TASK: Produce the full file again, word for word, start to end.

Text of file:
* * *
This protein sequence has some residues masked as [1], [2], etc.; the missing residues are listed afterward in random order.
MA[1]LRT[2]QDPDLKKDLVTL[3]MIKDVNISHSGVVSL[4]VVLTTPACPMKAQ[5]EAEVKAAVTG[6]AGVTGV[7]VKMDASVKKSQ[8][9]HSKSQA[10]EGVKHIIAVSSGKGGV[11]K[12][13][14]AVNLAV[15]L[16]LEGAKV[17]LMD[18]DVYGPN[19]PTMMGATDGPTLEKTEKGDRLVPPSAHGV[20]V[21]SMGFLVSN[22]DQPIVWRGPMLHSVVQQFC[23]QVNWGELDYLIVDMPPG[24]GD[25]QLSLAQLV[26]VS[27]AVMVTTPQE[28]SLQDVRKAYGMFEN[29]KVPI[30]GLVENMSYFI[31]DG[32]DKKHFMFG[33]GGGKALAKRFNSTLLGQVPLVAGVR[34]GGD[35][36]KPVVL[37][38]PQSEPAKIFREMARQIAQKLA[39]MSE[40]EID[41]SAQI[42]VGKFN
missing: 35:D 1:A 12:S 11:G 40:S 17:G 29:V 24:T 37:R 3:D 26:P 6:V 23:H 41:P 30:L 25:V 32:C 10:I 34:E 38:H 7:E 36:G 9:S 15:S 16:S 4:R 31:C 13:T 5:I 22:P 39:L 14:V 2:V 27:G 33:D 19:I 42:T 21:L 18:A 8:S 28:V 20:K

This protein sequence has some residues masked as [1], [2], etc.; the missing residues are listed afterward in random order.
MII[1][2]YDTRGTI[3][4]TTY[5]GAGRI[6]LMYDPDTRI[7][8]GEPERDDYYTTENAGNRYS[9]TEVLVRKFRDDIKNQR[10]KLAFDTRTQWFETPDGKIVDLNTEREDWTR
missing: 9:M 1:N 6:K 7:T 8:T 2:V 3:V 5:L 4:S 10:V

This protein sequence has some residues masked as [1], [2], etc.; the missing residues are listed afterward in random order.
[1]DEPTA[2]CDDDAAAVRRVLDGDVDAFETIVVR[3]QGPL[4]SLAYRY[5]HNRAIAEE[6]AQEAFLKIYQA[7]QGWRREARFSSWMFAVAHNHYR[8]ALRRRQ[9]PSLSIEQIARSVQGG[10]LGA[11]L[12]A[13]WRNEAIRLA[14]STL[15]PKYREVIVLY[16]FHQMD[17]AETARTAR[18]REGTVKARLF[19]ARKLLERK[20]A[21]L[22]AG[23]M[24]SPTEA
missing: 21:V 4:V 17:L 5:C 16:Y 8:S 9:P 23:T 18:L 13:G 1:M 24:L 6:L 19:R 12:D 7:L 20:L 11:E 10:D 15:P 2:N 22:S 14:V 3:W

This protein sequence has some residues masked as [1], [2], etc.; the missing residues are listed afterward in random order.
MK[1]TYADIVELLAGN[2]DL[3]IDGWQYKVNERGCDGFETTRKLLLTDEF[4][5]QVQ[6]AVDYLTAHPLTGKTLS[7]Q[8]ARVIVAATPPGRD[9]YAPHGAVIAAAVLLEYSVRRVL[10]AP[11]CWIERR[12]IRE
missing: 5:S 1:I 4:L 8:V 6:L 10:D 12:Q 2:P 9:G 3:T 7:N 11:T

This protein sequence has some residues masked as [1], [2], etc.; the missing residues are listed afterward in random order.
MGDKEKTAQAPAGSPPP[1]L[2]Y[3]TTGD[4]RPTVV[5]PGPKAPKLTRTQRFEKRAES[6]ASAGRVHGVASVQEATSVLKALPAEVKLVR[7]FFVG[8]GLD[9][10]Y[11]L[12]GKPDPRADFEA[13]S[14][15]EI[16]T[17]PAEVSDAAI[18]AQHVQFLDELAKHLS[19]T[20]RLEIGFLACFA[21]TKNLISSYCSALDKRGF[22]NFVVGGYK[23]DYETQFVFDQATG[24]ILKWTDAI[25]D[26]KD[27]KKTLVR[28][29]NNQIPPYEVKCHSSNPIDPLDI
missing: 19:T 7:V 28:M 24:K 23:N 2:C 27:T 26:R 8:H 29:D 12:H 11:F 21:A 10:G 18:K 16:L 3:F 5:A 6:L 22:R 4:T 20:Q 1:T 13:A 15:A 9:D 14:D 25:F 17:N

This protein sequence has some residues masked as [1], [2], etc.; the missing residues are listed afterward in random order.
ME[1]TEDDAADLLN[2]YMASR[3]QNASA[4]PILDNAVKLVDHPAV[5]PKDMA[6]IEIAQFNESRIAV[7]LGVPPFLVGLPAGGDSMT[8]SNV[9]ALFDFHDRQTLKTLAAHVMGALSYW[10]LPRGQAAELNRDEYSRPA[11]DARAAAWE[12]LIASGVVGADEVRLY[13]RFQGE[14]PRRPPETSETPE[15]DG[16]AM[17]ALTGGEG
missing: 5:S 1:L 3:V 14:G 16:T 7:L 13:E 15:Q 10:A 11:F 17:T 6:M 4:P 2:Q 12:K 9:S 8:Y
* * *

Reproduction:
This protein sequence has some residues masked as [1], [2], etc.; the missing residues are listed afterward in random order.
MA[1]LRT[2]QDPDLKKDLVTL[3]MIKDVNISHSGVVSL[4]VVLTTPACPMKAQ[5]EAEVKAAVTG[6]AGVTGV[7]VKMDASVKKSQ[8][9]HSKSQA[10]EGVKHIIAVSSGKGGV[11]K[12][13][14]AVNLAV[15]L[16]LEGAKV[17]LMD[18]DVYGPN[19]PTMMGATDGPTLEKTEKGDRLVPPSAHGV[20]V[21]SMGFLVSN[22]DQPIVWRGPMLHSVVQQFC[23]QVNWGELDYLIVDMPPG[24]GD[25]QLSLAQLV[26]VS[27]AVMVTTPQE[28]SLQDVRKAYGMFEN[29]KVPI[30]GLVENMSYFI[31]DG[32]DKKHFMFG[33]GGGKALAKRFNSTLLGQVPLVAGVR[34]GGD[35][36]KPVVL[37][38]PQSEPAKIFREMARQIAQKLA[39]MSE[40]EID[41]SAQI[42]VGKFN
missing: 35:D 1:A 12:S 11:G 40:S 17:G 29:V 24:T 37:R 3:D 26:P 6:V 23:H 41:P 30:L 25:V 32:C 10:I 34:E 38:H 7:E 36:G 9:S 15:S 16:S 4:R 31:C 13:T 5:I 22:P 39:L 14:V 2:V 27:G 33:D 19:I 42:T 21:L 18:A 8:S 28:V 20:K

This protein sequence has some residues masked as [1], [2], etc.; the missing residues are listed afterward in random order.
MII[1][2]YDTRGTI[3][4]TTY[5]GAGRI[6]LMYDPDTRI[7][8]GEPERDDYYTTENAGNRYS[9]TEVLVRKFRDDIKNQR[10]KLAFDTRTQWFETPDGKIVDLNTEREDWTR
missing: 9:M 1:N 6:K 7:T 8:T 2:V 3:V 5:L 4:S 10:V

This protein sequence has some residues masked as [1], [2], etc.; the missing residues are listed afterward in random order.
[1]DEPTA[2]CDDDAAAVRRVLDGDVDAFETIVVR[3]QGPL[4]SLAYRY[5]HNRAIAEE[6]AQEAFLKIYQA[7]QGWRREARFSSWMFAVAHNHYR[8]ALRRRQ[9]PSLSIEQIARSVQGG[10]LGA[11]L[12]A[13]WRNEAIRLA[14]STL[15]PKYREVIVLY[16]FHQMD[17]AETARTAR[18]REGTVKARLF[19]ARKLLERK[20]A[21]L[22]AG[23]M[24]SPTEA
missing: 21:V 4:V 17:L 5:C 16:Y 8:S 9:P 23:T 18:L 13:G 1:M 24:L 6:L 19:R 12:D 7:L 20:L 11:E 10:D 15:P 2:N 22:S 14:V 3:W

This protein sequence has some residues masked as [1], [2], etc.; the missing residues are listed afterward in random order.
MK[1]TYADIVELLAGN[2]DL[3]IDGWQYKVNERGCDGFETTRKLLLTDEF[4][5]QVQ[6]AVDYLTAHPLTGKTLS[7]Q[8]ARVIVAATPPGRD[9]YAPHGAVIAAAVLLEYSVRRVL[10]AP[11]CWIERR[12]IRE
missing: 5:S 1:I 4:L 8:V 6:L 10:D 12:Q 2:P 9:G 3:T 7:N 11:T

This protein sequence has some residues masked as [1], [2], etc.; the missing residues are listed afterward in random order.
MGDKEKTAQAPAGSPPP[1]L[2]Y[3]TTGD[4]RPTVV[5]PGPKAPKLTRTQRFEKRAES[6]ASAGRVHGVASVQEATSVLKALPAEVKLVR[7]FFVG[8]GLD[9][10]Y[11]L[12]GKPDPRADFEA[13]S[14][15]EI[16]T[17]PAEVSDAAI[18]AQHVQFLDELAKHLS[19]T[20]RLEIGFLACFA[21]TKNLISSYCSALDKRGF[22]NFVVGGYK[23]DYETQFVFDQATG[24]ILKWTDAI[25]D[26]KD[27]KKTLVR[28][29]NNQIPPYEVKCHSSNPIDPLDI
missing: 19:T 7:V 28:M 24:K 23:N 2:C 27:T 26:R 8:H 29:D 12:H 11:F 21:A 10:G 18:K 16:L 3:F 5:A 6:L 22:R 4:T 20:Q 1:T 13:A 15:A 9:D 14:D 25:F 17:N

This protein sequence has some residues masked as [1], [2], etc.; the missing residues are listed afterward in random order.
ME[1]TEDDAADLLN[2]YMASR[3]QNASA[4]PILDNAVKLVDHPAV[5]PKDMA[6]IEIAQFNESRIAV[7]LGVPPFLVGLPAGGDSMT[8]SNV[9]ALFDFHDRQTLKTLAAHVMGALSYW[10]LPRGQAAELNRDEYSRPA[11]DARAAAWE[12]LIASGVVGADEVRLY[13]RFQGE[14]PRRPPETSETPE[15]DG[16]AM[17]ALTGGEG
missing: 5:S 1:L 3:V 14:G 16:T 7:L 13:E 15:Q 10:A 11:F 17:T 6:M 4:P 2:Q 12:K 9:S 8:Y